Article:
ISSN 2043-8087
Journal of Experimental Psychopathology
 Volume 4, Issue 5, 451-470, 2013
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Borderline Personality Features Moderate Emotion Reactivity and Emotion Regulation in Response to a Fear Stressor

Authors
Alexander L. Chapman(a), Katherine L. Dixon-Gordon(a),(b), Kristy N. Walters(a),(c)
(a) Simon Fraser University, Burnaby, BC, Canada
(b) University of Mississippi Medical Center, Jackson, MS, USA
(c) University of Alberta Hospital, Edmonton, AB, Canada

Volume 4, Issue 5, 2013, Pages 451-470
DOI: http://dx.doi.org/10.5127/jep.031612

Abstract
This study examined emotional reactivity and emotion regulation strategies used by participants high (n = 41) and low (n = 55) in borderline personality (BP) features. Participants were randomly assigned to a neutral or fear emotion induction, and emotional responses (self-report and psychophysiological) were assessed. Participants also reported the types of strategies they used to regulate their emotions during the emotion induction. The high-BP (but not low-BP) participants reported greater fear, Upset, and hostility in the fear condition compared with the neutral condition. The participants in the fear condition evidenced vagal withdrawal, relative to the neutral condition, although there was some evidence of vagal withdrawal among the high-BP group in the neutral condition as well. Further, the high-BP (vs. low-BP) participants reported greater use of distraction, cognitive reappraisal, and emotion suppression, and less use of emotional acceptance. Reported use of acceptance partially mediated the moderation effect of BP features on the relationship between condition and reported hostility.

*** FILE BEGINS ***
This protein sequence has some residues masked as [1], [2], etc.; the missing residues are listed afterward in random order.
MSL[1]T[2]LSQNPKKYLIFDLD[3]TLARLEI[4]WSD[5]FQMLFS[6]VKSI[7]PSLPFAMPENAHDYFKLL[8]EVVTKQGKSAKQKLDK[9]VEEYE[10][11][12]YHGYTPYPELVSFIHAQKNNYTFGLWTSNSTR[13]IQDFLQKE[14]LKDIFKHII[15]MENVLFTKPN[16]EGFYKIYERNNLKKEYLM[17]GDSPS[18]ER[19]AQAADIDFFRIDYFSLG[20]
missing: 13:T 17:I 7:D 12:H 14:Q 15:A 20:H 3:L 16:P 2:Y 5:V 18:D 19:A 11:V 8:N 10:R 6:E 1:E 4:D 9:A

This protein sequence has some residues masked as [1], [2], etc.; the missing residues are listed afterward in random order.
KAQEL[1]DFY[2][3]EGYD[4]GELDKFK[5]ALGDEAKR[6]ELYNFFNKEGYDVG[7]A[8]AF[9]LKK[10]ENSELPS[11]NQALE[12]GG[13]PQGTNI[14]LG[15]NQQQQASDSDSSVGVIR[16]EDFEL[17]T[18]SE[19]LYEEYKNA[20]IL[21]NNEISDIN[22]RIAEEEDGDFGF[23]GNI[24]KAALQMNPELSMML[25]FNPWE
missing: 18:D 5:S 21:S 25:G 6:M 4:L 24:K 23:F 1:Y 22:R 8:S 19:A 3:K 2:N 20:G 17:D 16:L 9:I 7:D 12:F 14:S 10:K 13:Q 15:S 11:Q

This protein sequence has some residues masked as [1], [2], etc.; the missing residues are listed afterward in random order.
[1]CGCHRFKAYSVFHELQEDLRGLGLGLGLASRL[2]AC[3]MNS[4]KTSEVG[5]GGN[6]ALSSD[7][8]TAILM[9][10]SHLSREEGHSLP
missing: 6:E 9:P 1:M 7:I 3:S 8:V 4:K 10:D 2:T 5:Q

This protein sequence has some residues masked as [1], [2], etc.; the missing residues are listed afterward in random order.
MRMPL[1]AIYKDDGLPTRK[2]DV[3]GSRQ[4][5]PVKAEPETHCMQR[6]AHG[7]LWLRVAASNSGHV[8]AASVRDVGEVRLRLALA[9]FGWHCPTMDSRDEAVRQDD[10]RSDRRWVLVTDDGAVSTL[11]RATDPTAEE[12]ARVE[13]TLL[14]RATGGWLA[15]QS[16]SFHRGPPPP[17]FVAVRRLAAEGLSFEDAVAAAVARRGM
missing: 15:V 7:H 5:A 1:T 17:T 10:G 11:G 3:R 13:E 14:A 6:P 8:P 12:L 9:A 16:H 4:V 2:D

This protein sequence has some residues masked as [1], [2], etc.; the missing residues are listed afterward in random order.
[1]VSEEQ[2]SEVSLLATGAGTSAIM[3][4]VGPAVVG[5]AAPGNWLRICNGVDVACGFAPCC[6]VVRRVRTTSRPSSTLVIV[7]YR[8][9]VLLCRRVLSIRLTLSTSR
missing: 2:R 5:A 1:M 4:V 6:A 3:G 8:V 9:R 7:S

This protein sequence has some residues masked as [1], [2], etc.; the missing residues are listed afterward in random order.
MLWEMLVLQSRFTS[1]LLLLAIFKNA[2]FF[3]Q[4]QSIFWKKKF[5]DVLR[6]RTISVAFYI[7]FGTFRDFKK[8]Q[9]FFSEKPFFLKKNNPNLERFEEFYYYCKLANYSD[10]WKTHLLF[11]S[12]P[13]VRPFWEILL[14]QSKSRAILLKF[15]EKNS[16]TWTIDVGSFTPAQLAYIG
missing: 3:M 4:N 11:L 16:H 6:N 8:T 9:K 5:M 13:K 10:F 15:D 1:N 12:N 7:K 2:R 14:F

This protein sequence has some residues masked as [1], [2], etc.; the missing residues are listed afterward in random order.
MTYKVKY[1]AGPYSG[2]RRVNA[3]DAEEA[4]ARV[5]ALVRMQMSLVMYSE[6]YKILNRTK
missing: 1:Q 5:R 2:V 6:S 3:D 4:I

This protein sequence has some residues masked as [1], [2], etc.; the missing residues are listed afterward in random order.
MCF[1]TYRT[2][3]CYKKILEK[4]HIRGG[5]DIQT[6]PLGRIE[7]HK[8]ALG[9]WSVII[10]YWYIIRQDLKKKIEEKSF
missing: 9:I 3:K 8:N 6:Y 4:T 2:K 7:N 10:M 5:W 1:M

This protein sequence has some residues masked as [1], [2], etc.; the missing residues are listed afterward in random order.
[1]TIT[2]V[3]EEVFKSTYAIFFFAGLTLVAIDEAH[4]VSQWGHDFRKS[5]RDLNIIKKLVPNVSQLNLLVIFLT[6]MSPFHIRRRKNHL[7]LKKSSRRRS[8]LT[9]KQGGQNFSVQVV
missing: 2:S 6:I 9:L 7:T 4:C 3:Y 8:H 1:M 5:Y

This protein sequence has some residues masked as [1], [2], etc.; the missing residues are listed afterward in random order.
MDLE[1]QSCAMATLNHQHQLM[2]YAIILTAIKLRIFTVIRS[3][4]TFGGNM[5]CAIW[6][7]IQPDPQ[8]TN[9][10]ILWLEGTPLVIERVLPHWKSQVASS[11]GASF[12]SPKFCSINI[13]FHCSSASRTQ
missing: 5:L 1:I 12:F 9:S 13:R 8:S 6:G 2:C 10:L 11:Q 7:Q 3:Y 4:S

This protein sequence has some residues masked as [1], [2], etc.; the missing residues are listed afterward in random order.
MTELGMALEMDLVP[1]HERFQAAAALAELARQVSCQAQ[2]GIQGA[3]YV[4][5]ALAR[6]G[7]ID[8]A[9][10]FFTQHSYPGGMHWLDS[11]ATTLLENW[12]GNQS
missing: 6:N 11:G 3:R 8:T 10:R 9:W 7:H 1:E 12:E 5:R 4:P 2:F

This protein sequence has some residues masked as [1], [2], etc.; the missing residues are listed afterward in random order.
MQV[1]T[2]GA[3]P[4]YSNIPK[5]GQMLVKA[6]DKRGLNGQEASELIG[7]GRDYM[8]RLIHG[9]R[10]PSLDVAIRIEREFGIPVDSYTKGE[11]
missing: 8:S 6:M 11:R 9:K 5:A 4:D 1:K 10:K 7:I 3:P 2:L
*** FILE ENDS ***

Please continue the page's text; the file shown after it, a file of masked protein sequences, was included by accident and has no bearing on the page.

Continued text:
Table of Contents
Introduction
The Present Study
Method
Participants
Procedures
Self-Report Questionnaire Measures
Analytic Plan
Results
Preliminary Analyses
Descriptive statistics and examination of potential covariates.
Hypothesis 1: High-BP individuals will demonstrate heightened negative emotional reactivity to fear stimuli
Self-reported emotions.
Psychophysiology data.
Hypothesis 2: High-BP participants will report greater use of avoidant emotion regulation strategies and less acceptance than low-BP participants in the fear condition
Hypothesis 3: Emotion regulation will mediate the interaction of BP features and condition
Supplementary Analyses: Gender and Ethnicity as Moderators
Gender as moderator.
Asian ethnicity as a moderator.
Discussion
Acknowledgements
References

Correspondence to
Alexander L. Chapman, Department of Psychology (RCB 5246), Simon Fraser University, 8888 University Drive, Burnaby, BC, Canada V5A 1S6

Keywords
Borderline personality disorder, emotion, emotion regulation, fear

Dates
Received 22 Aug 2012; Revised 22 Aug 2012; Accepted 5 Sep 2012; In Press 13 May 2013







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